Articles Posted in Hospitals

monkeypoxcdc-300x184The coronavirus pandemic continues to give Americans a  crash course in global infectious diseases, with experts and regular folks warily watching not only the virus’s continuing summer surge but also seeing with concern increasing incidences of rare hepatitis cases in kids and outbreaks of monkeypox in travelers and among partying gay men.

While the other infections have received their share of  news coverage, the pandemic persists as the nation’s leading public health menace, as the New York Times reported in this summary of the latest overall coronavirus situation:

“The United States is averaging about 110,000 new cases each day, a roughly 30% increase over the last two weeks. Since many cases go uncounted in official reports, the true toll is higher than these figures show. Daily case reports are four times as high as they were in early April, but still a fraction of the numbers seen in January, when the initial Omicron surge was at its worst.

hospitalsafetygrafic-300x172Doctors and hospitals must redouble their efforts to protect patients in their care, as the coronavirus pandemic reversed years of safety advances, and these must be restored top to bottom — and more.

This powerful, timely argument has been made in a top medical journal by leading federal regulators at the Centers for Medicare and Medicaid Services (CMS) and the Centers for Disease Control and Prevention (CDC). As the quartet of medical doctors (Lee A. Fleisher, Michelle Schreiber, Denise Cardo, and Arjun Srinivasan) reported:

“The public health emergency has put enormous stress on the health care system and disrupted many normal activities in hospitals and other facilities. Unfortunately, these stressors have caused safety problems for both patients and staff …The fact that the pandemic degraded patient safety so quickly and severely suggests that our health care system lacks a sufficiently resilient safety culture and infrastructure. We believe the pandemic and the breakdown it has caused present an opportunity and an obligation to reevaluate health care safety with an eye toward building a more resilient health care delivery system, capable not only of achieving safer routine care but also of maintaining high safety levels in times of crisis.”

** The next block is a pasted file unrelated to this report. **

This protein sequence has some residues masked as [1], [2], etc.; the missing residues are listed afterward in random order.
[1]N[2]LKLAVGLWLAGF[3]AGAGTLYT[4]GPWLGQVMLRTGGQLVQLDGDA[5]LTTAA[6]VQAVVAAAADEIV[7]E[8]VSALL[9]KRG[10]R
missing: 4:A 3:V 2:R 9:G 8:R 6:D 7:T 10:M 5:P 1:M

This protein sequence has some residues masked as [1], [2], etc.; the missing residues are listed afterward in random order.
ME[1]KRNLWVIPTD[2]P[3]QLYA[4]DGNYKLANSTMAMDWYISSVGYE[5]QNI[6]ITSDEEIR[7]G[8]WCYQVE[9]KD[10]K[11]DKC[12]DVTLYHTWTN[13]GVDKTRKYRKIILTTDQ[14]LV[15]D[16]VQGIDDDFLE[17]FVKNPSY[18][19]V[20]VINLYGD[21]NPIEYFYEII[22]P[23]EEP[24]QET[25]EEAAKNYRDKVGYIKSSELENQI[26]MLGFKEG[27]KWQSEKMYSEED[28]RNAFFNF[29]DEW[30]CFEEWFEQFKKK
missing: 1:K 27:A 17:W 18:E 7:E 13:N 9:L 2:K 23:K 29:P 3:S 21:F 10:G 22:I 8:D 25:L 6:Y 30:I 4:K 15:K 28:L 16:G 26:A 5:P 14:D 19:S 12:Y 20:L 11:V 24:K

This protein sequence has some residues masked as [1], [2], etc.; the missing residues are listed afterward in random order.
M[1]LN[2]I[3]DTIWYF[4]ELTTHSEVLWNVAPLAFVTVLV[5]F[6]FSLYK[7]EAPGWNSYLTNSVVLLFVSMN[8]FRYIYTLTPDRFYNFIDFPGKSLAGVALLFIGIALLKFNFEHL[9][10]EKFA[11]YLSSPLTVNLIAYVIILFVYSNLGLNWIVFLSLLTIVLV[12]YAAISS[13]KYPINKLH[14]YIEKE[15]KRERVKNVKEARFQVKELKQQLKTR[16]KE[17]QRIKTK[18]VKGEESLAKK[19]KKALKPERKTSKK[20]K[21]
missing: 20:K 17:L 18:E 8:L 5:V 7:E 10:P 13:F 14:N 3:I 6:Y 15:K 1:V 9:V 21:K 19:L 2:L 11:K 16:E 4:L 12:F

axiosmay22covidpoll-300x187The coronavirus pandemic is surging anew, with federal health officials warning that just under half of Americans live in parts of the country where transmission rates have increased sharply enough that they should return to wearing face masks in public, indoor settings.

Older Americans, officials say, should get a second booster shot if more than four months have passed since their first booster. This is an upgraded recommendation from before, when officials  described the additional shot as an option for those 50 and only encouraged it for those 65 and older.

As for those ages 5 to 11, federal regulators are recommending boosters for this group of kids if at least five months have passed since their last shot. Officials in January had recommended boosters for those ages 12 and older.

babewithbottle-300x293Americans keep suffering the dire consequences of corporations’ relentless pursuit of profits, their stifling of beneficial competition, and their failure to secure the production of their products. These now include desperately needed, specialized baby formula and contrast dyes used in diagnostic imaging studies for seriously ill and injured patients.

A special place in perdition needs to be reserved for those who have put infants at risk of hunger and illness by allowing the feeding crisis to explode and for boobs who are rushing in with finger-snapping, fact-light, and unworkable actions for parents to respond.

Let’s be clear that the formula mess, bad for all families across the country, hits hardest at the working poor and the poor. As the New York Times reported:

howardhospitallogoHospitals have raised major alarms with insurers, businesses, and patients by asserting that spiking costs for medical staff, especially nurses, will lead them to increase their prices in the days ahead by as much as 15%.

This would be a budget-busting move, breaking contracts the caregiving institutions have struck with employers and insurers, leading not only to potential premium shocks but sharply higher charges for patients, the Wall Street Journal reported.

The newspaper noted that the soaring hospital price plans are coming up in negotiations now among chains like HCA Healthcare and Universal Health Services, companies, and insurers, differing markedly from typical discussions on this always tough issue:

Mallinckrodtlogo-300x137Even as the opioid abuse and drug overdose crisis worsens and breaks annual records for its resulting death toll, the reckoning for parties blamed for fostering the national nightmare is grinding forward.